8. Boat Rigging 101
If he only had 4 rods when fishing non-descript flats, Maina sticks one rod in the prop and spreads the other 3 to cover more water. “There’s something about the prop wash bait, even if it might be 10-feet or more below that kicker motor, sometimes fish just want that,” he said.
When running a break line, he’ll usually run 2 or 3 rods downline to get his baits deeper depending on how sharp the break line is. The sharper it is, the more he’s going to want to concentrate right in that zone. Depending on whether or not it is super shallow on the inside, he may run an inside bait or an outside suspending bait.
Maina runs both the Bass Pro Shops Muskie Angler Rod Series in a 9-foot and 8’6” model, the latter doubling as a great trolling rod. He prefers an Abu Garcia reel that has a line counter and spool capacity of 200 yards of line. He’ll run 40-lb test monofilament line on anything that has a release be it a down-rigger, in-line planer board, or mast system.
On downlines, he’ll run Seaguar 80-pound Threadlock braided line with 8- foot leaders of 100- to 130-pound Seaguar Abrazx fluorocarbon. He likes the invisibility of fluorocarbon and it’s better for the fish since muskies like tend to roll at the end of a fight and steel leaders can cut them.
Fall calls for bigger baits like the Livingston Bulldozer. He’ll troll soft-plastics and also a smaller cheater lure to mix things up. His big crankbaits will be a mix of jointed, straight, flat-sided, and round-sided baits. “Bigger fish like bigger baits,” Maina said.
He’ll match the hatch but keep color selection pretty simple knowing most lakes have something silvery white or resembling cisco patterns. Gold works where walleye and smallmouth are prey to muskies, clear water means natural perch patterns, and dark water requires chartreuse and red/orange.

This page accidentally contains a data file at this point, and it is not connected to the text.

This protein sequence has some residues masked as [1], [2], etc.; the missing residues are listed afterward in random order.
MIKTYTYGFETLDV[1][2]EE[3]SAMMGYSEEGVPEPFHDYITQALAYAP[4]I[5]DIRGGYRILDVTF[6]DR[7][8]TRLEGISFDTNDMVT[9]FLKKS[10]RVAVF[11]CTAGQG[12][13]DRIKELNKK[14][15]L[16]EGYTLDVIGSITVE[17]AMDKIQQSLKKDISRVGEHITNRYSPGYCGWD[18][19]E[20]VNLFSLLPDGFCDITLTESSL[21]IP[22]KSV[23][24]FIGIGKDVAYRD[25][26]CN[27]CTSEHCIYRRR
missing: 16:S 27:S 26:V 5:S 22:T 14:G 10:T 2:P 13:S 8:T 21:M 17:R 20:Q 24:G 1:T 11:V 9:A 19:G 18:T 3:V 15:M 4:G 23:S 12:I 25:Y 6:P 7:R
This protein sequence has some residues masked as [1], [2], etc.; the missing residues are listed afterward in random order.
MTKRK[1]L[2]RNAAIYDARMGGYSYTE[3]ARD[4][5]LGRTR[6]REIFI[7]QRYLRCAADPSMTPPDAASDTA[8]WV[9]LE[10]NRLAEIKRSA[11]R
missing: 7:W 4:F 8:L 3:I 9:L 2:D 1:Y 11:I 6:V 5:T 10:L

10. Operation Fish Care
Maina pointed out muskie are much easier to release in the fall and can handle being out of water for a quick photo as opposed to the summer where fish never leave the water.
During the fall, Maina cautions anglers to be extra careful with pulling muskies out of deep water. It's not healthy to catch Muskie deeper than 25 feet you will cause damage to the fish resulting in swim bladder issues, because the pressure change is too much. “I’ve caught muskies trolling off the bottom in as deep as 52- feet. I stopped doing it is because the fish can’t handle the ascent- they can’t bleed their bladder. You get fish that are totally bloated and can’t swim so they go belly up. You shouldn’t target fish any deeper than 25-feet.” Fish that are hooked on deeper running baits in the 15 – to 25- foot range should be gingerly fought and slowly reeled back to the boat.
Swim bladder disease, also called swim bladder disorder or flipover, is a common ailment in catch and release game fish and aquarium fish. The swim bladder is an internal gas-filled organ that contributes to the ability of a fish to control its buoyancy, and thus to stay at the current water depth without having to waste energy in swimming. Swim Bladder Disease, Wikipedia